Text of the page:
From Central Park to the laboratory, Fordham students are examining the mating behavior and predators of the little-understood bugs.

Andrea Dickantone and Clyde Skillin have spent a month poking around Central Park studying those red and black bugs that New Yorkers are accustomed to seeing squashed, hopping on sidewalks, or clustered along the walls of buildings. They are studying spotted lanternflies’ courting behavior, which hasn’t been well-studied so far.

“I thought it was very cool and current and wanted to be part of it,” said Skillin, a sophomore environmental studies student at Fordham College at Lincoln Center.

He and Dickantone are among eight Fordham students hoping to find answers to several questions about the bugs that no one seems to know yet: How often do they mate? Are squirrels making meals out of them? Why are they attracted to certain types of city buildings and not others?

Spotted lanternfly courtship in Central Park. Photo by Ellen van Wilgenburg.

These answers could help point to ways to control the invasive species, their professor said.

Ellen van Wilgenburg, Ph.D., assistant professor of biology in the Department of Natural Sciences at Fordham College at Lincoln Center, is spearheading the research and teaching the students scientific methods to collect data that can be used in larger studies of the lanternflies. So far, existing research has focused more on the agricultural impact than the behavior of the species. 

“It’s pest management and applied research, which is very important work,” she said. “But I think behavioral ecology is also important and can help with pest management, too.”

Dickantone, a senior neuroscience major, and Skillin have now begun dissecting the insects under the microscope to see how many spermatophores, or sperm packets, the female insects have in their abdomens to determine how many times they have mated. They also have recorded videos of the courtship process showing the males vibrating their wings rapidly and stroking the females in an effort to attract them. 

Each female lays 30 to 50 eggs in masses on trees. They are currently at that egg-laying phase of their life cycle; they will die off in November and December.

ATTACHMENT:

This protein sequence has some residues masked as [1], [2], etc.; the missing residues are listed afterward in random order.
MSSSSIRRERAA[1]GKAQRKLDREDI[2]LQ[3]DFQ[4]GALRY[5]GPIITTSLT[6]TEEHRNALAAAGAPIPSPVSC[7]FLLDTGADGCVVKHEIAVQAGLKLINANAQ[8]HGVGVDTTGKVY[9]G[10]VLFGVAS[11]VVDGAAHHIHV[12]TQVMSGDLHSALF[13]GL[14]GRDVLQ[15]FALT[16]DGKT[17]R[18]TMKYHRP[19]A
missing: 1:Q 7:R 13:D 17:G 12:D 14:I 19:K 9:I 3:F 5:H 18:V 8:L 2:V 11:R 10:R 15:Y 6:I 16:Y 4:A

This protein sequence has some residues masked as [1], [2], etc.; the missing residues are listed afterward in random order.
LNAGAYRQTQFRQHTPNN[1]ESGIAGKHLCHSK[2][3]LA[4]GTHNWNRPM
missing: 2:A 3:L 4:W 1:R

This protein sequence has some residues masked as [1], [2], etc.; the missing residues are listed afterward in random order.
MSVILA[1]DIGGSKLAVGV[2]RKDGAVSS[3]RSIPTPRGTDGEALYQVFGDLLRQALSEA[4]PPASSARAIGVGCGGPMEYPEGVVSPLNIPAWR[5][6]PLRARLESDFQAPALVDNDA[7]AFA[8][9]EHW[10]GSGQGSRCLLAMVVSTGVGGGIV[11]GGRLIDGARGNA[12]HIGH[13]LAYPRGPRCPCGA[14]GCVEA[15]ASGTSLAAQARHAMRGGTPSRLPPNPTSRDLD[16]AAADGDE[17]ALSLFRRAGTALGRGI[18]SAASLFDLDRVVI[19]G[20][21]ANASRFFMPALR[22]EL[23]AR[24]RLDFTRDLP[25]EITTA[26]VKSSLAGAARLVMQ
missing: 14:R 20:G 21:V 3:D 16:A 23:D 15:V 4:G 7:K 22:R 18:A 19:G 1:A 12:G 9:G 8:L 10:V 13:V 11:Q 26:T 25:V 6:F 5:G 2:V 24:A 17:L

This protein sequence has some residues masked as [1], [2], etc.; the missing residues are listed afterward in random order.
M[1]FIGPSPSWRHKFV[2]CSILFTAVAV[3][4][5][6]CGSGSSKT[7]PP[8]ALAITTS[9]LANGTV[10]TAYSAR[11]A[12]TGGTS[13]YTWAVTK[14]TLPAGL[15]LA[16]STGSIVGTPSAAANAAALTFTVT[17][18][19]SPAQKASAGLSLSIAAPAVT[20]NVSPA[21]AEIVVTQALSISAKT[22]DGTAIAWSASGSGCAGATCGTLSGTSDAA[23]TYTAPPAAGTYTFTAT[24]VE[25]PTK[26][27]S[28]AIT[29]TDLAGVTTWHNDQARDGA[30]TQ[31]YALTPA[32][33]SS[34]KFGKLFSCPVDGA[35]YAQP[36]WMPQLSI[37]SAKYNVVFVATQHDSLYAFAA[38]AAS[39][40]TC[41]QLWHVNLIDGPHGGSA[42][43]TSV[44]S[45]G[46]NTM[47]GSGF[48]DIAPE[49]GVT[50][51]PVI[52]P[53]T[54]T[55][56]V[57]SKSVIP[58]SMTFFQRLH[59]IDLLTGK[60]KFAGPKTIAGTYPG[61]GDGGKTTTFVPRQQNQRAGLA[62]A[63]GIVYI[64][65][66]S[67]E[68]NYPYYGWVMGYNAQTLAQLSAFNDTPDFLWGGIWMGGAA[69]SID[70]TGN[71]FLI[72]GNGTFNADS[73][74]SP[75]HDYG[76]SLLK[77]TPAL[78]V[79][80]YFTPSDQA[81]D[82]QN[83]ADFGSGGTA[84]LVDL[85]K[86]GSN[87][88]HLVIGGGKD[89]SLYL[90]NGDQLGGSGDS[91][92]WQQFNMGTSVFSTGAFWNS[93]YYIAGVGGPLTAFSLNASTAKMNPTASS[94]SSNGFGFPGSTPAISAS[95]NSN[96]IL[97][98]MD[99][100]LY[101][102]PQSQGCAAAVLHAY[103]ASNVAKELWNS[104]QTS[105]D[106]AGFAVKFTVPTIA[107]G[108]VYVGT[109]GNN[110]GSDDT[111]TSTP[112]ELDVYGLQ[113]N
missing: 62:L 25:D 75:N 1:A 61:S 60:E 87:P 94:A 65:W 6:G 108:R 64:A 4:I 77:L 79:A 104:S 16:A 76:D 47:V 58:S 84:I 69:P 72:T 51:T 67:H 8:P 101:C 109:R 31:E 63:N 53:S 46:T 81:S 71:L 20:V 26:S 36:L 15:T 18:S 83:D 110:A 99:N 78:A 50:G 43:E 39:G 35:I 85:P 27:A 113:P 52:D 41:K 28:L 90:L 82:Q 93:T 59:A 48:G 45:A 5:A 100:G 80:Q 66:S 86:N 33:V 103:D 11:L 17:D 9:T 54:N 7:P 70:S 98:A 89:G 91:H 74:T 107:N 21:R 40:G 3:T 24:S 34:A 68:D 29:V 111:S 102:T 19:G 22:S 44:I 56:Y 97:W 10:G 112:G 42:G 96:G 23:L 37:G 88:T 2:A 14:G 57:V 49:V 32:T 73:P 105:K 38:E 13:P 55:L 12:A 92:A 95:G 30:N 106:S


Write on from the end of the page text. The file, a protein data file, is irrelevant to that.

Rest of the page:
“You would expect species that are introduced and encounter a novel environment would mate [more than once],“ to help the species survive, van Wilgenburg said, and the students are trying to determine if that is the case with the lanternflies.

Little Calorie Bombs

Another team of students has been collecting squirrel feces and looking for molecular markers that would indicate a developing taste for lanternflies. They have witnessed squirrels eating the insects in the park. This is significant because the species has few known predators, most likely helping its rapid population explosion.

“Actually they are not very tasty,” van Wilgenburg said. “Supposedly they are very bitter.” She said the trees the lanternflies prefer contain quassinoids, compounds that make them unpalatable to most insect-eating animals. “Squirrels eat acorns, which are also bitter, so maybe.”

Van Wilgenburg added, “Females, especially when full of eggs, must be little calorie bombs and full of nutrition.”

How High?

Another group of students in her Global Ecology Lab looked at what features on buildings attract lanternflies. There have not been any published studies looking into this, but several researchers have speculated that the lanternflies confuse tall buildings for trees. Van Wilgenburg said her students’ data showed height doesn’t matter. What they found does matter is if a building has a lot of glass on its lower floors.

Spotted lanternflies cover a tree trunk. Photo by Ellen van Wilgenburg.

She said she wants to look at it further, perhaps next year, and collect more data. “Could it be UV light wavelengths? Maybe we could find something that could work as traps.”

Spotted lanternflies are native to China, where they are kept in check by a parasitic wasp. In the U.S., they were first detected in Pennsylvania in September 2014 while they were mostly feasting on another invasive species, the Tree of Heaven. They have caused a great deal of alarm among state agriculture departments. 

But since then, as they have multiplied and migrated and developed a taste for other plants, scientists are realizing the bugs don’t do a terrible amount of harm other than being an annoyance, van Wilgenburg said, noting that fruit trees and vineyards are the only agricultural species of concern.

To Stomp or Not to Stomp?

So what about the trending effort to try stomping them out?

Thirty-five percent of them at relevant life stages—mainly egg masses—would need to be killed to start lowering the population growth, van Wilgenburg said, citing a study from 2021. 

“Stomping on them is not going to help.”


Jane Martinez is director of media relations and deputy University spokesperson at Fordham. She can be reached at [email protected] or (347) 992-1815.